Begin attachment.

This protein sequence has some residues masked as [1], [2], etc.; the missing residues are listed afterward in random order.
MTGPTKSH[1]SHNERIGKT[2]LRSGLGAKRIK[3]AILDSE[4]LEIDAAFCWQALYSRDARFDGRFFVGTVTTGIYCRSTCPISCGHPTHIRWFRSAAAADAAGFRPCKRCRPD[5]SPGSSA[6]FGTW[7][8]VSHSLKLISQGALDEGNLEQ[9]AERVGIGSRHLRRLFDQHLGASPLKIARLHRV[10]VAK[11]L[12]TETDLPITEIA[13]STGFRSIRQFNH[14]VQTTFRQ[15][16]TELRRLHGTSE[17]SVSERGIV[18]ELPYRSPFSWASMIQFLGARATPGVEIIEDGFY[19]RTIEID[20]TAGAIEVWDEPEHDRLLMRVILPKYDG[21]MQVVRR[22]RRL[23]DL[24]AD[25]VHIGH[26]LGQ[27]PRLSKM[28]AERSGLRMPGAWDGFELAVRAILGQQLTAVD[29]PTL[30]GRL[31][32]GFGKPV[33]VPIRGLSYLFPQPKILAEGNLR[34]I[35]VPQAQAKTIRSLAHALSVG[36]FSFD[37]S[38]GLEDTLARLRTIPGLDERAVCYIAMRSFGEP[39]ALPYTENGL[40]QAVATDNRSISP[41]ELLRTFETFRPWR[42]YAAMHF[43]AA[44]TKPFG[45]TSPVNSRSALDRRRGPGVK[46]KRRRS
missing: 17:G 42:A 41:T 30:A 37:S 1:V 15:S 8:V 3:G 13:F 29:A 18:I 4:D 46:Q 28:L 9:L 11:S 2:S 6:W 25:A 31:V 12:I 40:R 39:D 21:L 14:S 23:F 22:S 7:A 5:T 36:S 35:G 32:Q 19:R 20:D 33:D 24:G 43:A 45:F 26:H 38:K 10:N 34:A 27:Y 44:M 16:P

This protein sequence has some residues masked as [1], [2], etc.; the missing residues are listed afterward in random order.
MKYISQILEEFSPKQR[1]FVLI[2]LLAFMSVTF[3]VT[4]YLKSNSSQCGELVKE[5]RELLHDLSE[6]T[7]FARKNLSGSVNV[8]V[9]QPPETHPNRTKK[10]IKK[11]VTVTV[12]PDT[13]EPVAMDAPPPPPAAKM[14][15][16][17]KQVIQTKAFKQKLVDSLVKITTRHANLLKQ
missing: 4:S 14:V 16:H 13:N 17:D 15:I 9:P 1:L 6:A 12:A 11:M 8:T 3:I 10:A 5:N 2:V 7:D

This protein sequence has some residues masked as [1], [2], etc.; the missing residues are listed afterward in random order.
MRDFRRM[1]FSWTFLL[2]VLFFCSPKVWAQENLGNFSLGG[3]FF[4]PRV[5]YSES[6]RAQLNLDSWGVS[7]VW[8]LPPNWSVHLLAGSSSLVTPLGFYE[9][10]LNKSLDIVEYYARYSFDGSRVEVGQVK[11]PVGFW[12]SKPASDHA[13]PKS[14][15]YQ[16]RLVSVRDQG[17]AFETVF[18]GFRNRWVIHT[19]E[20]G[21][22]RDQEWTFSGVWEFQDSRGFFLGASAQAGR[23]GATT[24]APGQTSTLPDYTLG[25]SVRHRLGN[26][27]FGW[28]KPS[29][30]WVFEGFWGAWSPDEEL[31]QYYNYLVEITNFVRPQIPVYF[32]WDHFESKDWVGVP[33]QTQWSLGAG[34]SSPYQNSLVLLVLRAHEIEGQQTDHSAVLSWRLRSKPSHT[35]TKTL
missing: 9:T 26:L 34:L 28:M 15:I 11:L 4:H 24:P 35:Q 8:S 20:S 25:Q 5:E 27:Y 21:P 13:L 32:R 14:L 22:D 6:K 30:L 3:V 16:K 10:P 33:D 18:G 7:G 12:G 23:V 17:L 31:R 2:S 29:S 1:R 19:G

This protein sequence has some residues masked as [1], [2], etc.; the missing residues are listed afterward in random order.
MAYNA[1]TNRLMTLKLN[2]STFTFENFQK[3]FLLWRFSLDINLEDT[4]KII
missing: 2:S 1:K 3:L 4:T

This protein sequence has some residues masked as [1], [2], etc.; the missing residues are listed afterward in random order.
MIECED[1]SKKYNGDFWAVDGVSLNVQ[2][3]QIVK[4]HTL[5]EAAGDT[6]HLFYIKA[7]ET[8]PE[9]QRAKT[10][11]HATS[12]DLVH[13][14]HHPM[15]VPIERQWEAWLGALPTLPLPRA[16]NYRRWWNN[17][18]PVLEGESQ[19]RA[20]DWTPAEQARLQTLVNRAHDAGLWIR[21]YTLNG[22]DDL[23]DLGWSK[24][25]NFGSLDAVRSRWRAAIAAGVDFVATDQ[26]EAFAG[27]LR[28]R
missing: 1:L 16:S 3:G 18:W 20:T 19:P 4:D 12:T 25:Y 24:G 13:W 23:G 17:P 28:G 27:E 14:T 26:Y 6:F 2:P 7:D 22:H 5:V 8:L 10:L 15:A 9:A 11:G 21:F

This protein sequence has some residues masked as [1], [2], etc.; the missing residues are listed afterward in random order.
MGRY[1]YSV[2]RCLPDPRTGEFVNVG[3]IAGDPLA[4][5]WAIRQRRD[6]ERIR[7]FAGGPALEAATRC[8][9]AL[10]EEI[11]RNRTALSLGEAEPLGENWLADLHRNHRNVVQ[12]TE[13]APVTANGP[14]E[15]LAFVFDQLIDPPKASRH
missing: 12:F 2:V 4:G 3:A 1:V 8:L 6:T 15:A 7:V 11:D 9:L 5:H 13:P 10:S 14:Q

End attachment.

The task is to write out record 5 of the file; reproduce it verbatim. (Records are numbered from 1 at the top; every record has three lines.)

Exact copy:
This protein sequence has some residues masked as [1], [2], etc.; the missing residues are listed afterward in random order.
MIECED[1]SKKYNGDFWAVDGVSLNVQ[2][3]QIVK[4]HTL[5]EAAGDT[6]HLFYIKA[7]ET[8]PE[9]QRAKT[10][11]HATS[12]DLVH[13][14]HHPM[15]VPIERQWEAWLGALPTLPLPRA[16]NYRRWWNN[17][18]PVLEGESQ[19]RA[20]DWTPAEQARLQTLVNRAHDAGLWIR[21]YTLNG[22]DDL[23]DLGWSK[24][25]NFGSLDAVRSRWRAAIAAGVDFVATDQ[26]EAFAG[27]LR[28]R
missing: 1:L 16:S 3:G 18:W 20:T 19:P 4:D 12:T 25:Y 24:G 13:W 23:G 17:P 28:G 27:E 14:T 26:Y 6:F 2:P 7:D 22:H 5:V 8:L 10:L 15:A 9:A 11:G 21:F